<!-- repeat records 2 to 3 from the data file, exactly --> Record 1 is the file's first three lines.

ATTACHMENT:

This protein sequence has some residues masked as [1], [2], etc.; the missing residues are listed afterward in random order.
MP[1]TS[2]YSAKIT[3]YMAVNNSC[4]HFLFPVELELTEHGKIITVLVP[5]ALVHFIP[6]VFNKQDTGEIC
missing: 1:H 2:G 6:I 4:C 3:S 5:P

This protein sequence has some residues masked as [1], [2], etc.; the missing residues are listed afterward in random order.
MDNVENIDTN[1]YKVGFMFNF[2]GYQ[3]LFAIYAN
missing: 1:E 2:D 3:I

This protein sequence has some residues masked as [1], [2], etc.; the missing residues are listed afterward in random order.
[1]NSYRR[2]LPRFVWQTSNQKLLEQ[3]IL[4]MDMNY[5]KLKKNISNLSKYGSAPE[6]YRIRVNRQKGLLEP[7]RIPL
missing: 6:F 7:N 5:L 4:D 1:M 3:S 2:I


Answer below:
This protein sequence has some residues masked as [1], [2], etc.; the missing residues are listed afterward in random order.
MDNVENIDTN[1]YKVGFMFNF[2]GYQ[3]LFAIYAN
missing: 1:E 2:D 3:I

This protein sequence has some residues masked as [1], [2], etc.; the missing residues are listed afterward in random order.
[1]NSYRR[2]LPRFVWQTSNQKLLEQ[3]IL[4]MDMNY[5]KLKKNISNLSKYGSAPE[6]YRIRVNRQKGLLEP[7]RIPL
missing: 6:F 7:N 5:L 4:D 1:M 3:S 2:I